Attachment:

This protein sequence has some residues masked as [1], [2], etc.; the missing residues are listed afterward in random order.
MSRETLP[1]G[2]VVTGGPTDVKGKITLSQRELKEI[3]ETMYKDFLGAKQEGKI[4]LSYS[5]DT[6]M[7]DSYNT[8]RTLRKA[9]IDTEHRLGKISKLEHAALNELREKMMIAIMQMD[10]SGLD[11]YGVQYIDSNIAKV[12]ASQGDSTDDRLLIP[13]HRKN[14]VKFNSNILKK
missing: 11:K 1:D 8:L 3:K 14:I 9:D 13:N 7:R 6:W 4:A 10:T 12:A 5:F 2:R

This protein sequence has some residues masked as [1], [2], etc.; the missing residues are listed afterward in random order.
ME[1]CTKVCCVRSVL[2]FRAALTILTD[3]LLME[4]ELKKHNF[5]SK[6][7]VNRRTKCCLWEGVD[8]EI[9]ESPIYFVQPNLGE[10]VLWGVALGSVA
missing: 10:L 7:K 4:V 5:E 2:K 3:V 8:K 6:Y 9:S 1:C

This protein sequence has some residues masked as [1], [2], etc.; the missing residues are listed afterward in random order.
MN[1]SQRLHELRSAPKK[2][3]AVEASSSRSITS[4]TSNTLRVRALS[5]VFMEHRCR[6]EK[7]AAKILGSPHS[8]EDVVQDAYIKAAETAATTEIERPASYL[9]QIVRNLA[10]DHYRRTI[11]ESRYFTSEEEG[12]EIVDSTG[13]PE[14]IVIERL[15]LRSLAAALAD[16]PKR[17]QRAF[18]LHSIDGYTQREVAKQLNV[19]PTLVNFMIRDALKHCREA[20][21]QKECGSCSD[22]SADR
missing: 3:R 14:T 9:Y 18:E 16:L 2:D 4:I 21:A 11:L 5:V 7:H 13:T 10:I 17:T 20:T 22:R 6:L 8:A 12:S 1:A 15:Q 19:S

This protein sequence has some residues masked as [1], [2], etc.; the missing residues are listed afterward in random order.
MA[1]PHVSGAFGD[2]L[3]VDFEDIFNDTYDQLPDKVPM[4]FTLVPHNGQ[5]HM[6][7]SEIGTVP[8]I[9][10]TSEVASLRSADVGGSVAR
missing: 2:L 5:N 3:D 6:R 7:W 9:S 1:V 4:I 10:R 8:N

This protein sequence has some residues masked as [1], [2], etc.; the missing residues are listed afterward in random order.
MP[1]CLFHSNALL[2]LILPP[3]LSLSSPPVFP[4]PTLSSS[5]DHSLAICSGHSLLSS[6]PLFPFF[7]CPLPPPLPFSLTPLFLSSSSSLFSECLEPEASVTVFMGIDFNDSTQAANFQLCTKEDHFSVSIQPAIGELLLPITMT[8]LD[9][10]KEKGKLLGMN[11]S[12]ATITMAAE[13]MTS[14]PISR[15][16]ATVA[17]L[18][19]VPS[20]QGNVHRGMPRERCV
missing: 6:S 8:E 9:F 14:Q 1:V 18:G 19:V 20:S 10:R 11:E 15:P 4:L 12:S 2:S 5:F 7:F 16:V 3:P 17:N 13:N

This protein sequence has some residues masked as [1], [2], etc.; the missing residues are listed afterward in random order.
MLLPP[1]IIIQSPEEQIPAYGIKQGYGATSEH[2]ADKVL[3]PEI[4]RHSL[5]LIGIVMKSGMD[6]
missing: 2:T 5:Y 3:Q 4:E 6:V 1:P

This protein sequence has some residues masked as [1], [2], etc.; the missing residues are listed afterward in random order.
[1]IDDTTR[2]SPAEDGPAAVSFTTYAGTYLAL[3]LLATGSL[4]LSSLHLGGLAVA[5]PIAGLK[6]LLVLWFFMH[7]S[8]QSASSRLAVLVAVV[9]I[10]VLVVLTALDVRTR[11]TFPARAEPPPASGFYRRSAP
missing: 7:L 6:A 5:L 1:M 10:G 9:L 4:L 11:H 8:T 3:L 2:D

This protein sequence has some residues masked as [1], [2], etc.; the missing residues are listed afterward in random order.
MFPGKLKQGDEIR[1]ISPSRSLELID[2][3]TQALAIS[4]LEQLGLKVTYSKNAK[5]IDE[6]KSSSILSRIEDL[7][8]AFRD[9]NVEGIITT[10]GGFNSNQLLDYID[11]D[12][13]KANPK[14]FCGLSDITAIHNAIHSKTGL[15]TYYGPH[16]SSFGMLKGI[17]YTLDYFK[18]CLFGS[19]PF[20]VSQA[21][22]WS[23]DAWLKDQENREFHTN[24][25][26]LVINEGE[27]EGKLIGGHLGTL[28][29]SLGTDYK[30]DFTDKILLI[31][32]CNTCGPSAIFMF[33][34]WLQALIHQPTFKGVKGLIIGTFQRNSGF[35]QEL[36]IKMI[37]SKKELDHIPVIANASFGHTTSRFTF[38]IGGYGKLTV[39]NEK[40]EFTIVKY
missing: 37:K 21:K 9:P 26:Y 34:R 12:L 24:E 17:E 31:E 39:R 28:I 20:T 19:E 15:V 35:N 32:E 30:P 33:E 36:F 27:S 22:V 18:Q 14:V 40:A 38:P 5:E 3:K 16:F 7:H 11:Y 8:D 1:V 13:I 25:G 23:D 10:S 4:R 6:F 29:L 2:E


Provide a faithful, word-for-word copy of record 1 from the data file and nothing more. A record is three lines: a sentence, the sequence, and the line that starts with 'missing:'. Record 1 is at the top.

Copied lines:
This protein sequence has some residues masked as [1], [2], etc.; the missing residues are listed afterward in random order.
MSRETLP[1]G[2]VVTGGPTDVKGKITLSQRELKEI[3]ETMYKDFLGAKQEGKI[4]LSYS[5]DT[6]M[7]DSYNT[8]RTLRKA[9]IDTEHRLGKISKLEHAALNELREKMMIAIMQMD[10]SGLD[11]YGVQYIDSNIAKV[12]ASQGDSTDDRLLIP[13]HRKN[14]VKFNSNILKK
missing: 11:K 1:D 8:L 3:K 14:I 9:D 13:N 7:R 6:W 4:A 10:T 12:A 5:F 2:R